Buying and Selling Stamps

Internet (Non Auction)


These days the traditional concept of "mailorder" has been extended - and, I suspect, to an increasing extent, is being replaced by - internet based companies.  Instead of publishing a price list and other material, they have everything on a web site.

This is wonderfully convenient.  Hopefully you're seeing a more up to date stock list on the web site than you would get in the mail, and for the dealer, many aspects of selling via the internet present as being less expensive and more efficient than dealing by mail and phone.  It also enables both buyers and sellers to have ready access to the entire world and all the dealers (and customers) within it.  I've bought Russian stamps from dealers everywhere imaginable in the world, and the vast increase of potential places to buy stamps from that has been brought about by the internet really is a good thing for the hobby as a whole.

The internet also makes it very much easier for stamp collectors to comparison shop a number of different dealers, simply by browsing their different web sites.  

There are some cautionary notes to add to this, however.  Setting up a website generally involves a lot less money, and a lot less commitment, than setting up a regular mailorder business.  You don't have to invest in printing up material, you don't have to spend heavily on postage costs to mail brochures out, etc etc.  At the same time, many people with a gift for Internet page design (alas, not me!) can make a very low budget web site look as good and impressive as the biggest web sites out there.  This means that you can come across some operators that are perhaps less stable that you would encounter in the traditional mail order business, and it also means that they may be harder to recognise.

Here are two suggestions for trading with Internet dealers.  First, always pay by credit card.  Don't worry for an instant about giving your credit card out to anyone at all on the Internet.  It is perfectly safe.  The only people that are taking a risk when you use your credit card on the internet are your bankers, not you!  If someone fraudulently charges something to your credit card, then, plain and simply, you absolutely do not need to pay that charge.  If there is no physical imprint of your credit card (or if it wasn't physically swiped through a credit card reader) and if there is no matching signature of yours on a charge form, then you are off the hook completely.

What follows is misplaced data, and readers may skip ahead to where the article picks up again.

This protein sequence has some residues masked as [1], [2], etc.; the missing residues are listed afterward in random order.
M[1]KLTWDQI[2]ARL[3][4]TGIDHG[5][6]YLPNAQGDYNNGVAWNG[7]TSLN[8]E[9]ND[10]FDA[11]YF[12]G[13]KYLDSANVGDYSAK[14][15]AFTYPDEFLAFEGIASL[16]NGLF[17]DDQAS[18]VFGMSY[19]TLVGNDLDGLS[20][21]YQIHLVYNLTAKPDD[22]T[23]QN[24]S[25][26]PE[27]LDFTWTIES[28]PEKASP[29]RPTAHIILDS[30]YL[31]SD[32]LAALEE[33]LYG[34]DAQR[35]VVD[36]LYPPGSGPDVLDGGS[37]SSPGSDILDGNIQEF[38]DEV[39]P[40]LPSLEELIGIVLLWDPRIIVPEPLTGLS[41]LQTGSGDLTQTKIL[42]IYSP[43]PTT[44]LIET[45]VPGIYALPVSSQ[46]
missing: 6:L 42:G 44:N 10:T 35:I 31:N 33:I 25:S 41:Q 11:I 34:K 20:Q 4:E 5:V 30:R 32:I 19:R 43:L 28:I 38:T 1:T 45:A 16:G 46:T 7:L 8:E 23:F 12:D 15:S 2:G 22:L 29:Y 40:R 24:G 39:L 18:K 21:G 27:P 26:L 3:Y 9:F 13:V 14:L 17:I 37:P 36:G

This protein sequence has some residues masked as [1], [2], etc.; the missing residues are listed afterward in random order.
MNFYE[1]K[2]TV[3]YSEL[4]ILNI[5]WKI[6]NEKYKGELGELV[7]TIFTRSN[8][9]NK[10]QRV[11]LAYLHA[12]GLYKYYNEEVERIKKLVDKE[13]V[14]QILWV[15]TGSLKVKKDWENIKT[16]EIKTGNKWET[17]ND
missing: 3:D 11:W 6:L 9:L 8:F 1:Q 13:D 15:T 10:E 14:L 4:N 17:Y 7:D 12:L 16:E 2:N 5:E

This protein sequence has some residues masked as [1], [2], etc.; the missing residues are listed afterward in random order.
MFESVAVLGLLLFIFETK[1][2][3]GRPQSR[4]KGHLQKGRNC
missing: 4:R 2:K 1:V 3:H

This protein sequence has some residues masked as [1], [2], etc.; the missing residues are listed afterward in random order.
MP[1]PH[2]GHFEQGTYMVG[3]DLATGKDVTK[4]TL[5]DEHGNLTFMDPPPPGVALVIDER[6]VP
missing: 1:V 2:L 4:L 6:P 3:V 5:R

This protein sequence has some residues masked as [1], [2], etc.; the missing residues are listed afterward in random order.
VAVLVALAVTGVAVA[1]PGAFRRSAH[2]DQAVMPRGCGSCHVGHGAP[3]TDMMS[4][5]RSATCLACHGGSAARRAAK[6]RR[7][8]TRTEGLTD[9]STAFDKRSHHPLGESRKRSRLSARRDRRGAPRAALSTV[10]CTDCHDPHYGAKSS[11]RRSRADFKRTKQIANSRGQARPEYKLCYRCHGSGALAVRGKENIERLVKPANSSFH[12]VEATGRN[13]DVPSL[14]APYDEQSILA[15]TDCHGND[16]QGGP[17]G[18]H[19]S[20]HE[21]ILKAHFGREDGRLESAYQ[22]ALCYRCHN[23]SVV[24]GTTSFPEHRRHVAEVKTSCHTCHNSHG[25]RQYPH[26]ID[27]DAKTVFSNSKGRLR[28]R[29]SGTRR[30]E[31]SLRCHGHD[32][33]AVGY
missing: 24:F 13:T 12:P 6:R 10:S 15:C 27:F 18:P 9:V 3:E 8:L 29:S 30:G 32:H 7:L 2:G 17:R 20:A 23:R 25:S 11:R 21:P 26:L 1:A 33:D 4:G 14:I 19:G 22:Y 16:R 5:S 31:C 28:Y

And using a credit card gives you good protection.  If you don't get the stamps, or if they aren't as promised and described, you can simply dispute the credit card charge and the bank will reverse out the charge.  Speaking both as someone that has extensively used credit cards for some twenty years, and also as someone that has had a "merchant account" for accepting credit card charges for over ten years, I know these things are totally true.  Your very best protection against any sort of fraud is to use your credit card.

In addition, there is another more subtle form of protection.  Banks don't just let anyone accept credit card charges.  If the bank isn't satisfied with a business and its bona fides, it won't allow it to accept credit card charges.  This gives you a double layer of protection.

Secondly, you should insist that anyone you buy stamps from (on the Internet or not!) be members of the APS or some other association that enforces a code of conduct on their members.  There is no reason why any stamp collector and stamp dealer in the US should not belong to APS (unless, of course, APS won't allow them to be a member!) and anyone with any bona fide interest in selling stamps should invest the $15 a year or whatever it is to belong to APS as a very simple and minor expression of their bona fides.


This page last modified on May 15, 2010